WHILE the Australian beef herd rebuild is maturing and exports are beginning to rise, our main export competitors continue to face challenges.
This has ultimately improved our trading outlook and highlighted the strength of Australian beef in the global market, MLA says.
Australian beef exports for the first three months of 2023 totalled 220,828 tonnes – 25pc more than 2022 and the highest volume since 2020. March saw the largest uptick, with exports 33pc above year-ago levels at 98,879t, the highest since 2019.
This increase in exports will be welcome news for exporters and reflects strong on-farm conditions over the past few years, MLA says.
The increase in exports is well-timed, as beef production in the United States has begun to decline slightly from historically elevated levels and Brazilian exporters have faced challenges shipping product to market.
As one of Australia’s main competitors and a major export destination in its own right, the US plays an important role in determining global supply. Last year saw record US exports as a difficult drought brought on a herd destock event, with surplus beef production exported on.
So far in 2023, US slaughter and production levels are beginning to decline from the highs seen last year. Slaughter for the year-to-March has fallen by 1pc; still high, but lower than in the past and indicative of future declines in production.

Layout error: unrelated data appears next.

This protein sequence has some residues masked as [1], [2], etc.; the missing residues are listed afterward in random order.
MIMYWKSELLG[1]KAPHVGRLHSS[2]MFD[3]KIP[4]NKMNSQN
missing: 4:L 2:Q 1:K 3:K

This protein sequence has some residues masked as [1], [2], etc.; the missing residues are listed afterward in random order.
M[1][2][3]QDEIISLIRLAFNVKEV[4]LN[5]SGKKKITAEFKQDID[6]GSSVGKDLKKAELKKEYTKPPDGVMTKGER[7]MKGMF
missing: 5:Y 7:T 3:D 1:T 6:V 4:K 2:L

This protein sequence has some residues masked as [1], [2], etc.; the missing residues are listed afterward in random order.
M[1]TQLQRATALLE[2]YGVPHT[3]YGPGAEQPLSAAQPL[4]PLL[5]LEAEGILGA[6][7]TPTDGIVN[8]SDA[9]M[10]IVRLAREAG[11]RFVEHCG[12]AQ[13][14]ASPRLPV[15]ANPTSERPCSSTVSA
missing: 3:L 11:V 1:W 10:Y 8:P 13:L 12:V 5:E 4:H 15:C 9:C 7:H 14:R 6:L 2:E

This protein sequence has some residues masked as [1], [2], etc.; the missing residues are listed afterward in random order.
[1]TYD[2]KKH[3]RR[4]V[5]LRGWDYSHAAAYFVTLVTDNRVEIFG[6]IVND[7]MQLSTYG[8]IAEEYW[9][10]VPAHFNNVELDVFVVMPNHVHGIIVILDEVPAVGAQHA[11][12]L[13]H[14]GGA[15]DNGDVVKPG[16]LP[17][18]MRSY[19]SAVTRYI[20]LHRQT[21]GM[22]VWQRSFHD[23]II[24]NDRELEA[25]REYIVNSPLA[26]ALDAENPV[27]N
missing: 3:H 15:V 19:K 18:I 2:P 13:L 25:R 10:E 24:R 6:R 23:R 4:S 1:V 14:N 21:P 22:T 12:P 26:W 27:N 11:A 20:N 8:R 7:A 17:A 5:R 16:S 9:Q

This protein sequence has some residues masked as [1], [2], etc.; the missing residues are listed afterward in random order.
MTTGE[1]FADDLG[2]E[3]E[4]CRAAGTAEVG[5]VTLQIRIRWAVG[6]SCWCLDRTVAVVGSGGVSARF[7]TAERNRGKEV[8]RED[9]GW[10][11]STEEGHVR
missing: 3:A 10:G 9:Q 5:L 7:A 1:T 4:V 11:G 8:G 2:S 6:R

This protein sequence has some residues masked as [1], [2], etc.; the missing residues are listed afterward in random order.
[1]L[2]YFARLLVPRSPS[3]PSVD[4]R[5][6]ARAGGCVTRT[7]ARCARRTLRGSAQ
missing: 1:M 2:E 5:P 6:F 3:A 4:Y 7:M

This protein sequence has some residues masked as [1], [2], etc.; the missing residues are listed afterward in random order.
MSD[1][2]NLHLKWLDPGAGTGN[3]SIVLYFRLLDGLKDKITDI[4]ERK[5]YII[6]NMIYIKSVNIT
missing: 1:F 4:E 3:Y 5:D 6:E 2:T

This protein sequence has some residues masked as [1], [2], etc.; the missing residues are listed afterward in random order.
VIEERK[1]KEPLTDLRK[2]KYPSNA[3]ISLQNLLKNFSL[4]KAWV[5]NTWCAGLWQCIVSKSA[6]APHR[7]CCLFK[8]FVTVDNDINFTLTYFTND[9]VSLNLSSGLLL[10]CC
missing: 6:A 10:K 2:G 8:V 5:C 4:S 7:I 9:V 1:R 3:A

Market participants in the US are fully aware of this dynamic, which has led them to import more beef and bid up the price of imports. Australian exports to the US for Q1 are up 41pc year-on-year and the 90CL indicator has risen by 20pc since the low in early February to A850¢/kg.
This dynamic will continue to develop over several years. The US cattle herd is currently at its smallest since 2015 and, during that cycle, it took five years for production to recover to pre-destock levels.
Due to the size of the American domestic market, drops in production are likely to disproportionately affect exports. With this in mind, the US Department of Agriculture is currently forecasting 2023 production to fall by 8pc, but exports to fall by 13pc.
As Australian beef production grows, decreasing US production will open up opportunities for Australian exporters in Japan, South Korea and the US itself.
Brazil’s BSE difficulty
An atypical case of BSE caused Brazil’s March beef exports to fall to their lowest level since November 2021. The decline came almost entirely from China, which temporarily halted imports from Brazil following the BSE case.
While the trading halt was temporary, it led to importers sourcing alternate beef supplies, including from Australia. This contributed to the 48% year-on-year increase in Australian exports to China during March, contributing to the 27pc increase in exports over Q1.
These volumes are the highest for Q1 since 2020, at the tail end of the drought. Alongside announcing to importers that Australian export volumes are set to grow, trading disruptions like this help to underscore the value of Australian traceability and quality assurance programs to overseas importers.
As China’s economy continues to grow and consumers continue to eat more red meat, consumption is forecast to increase, and Australian beef is well-positioned to take advantage.
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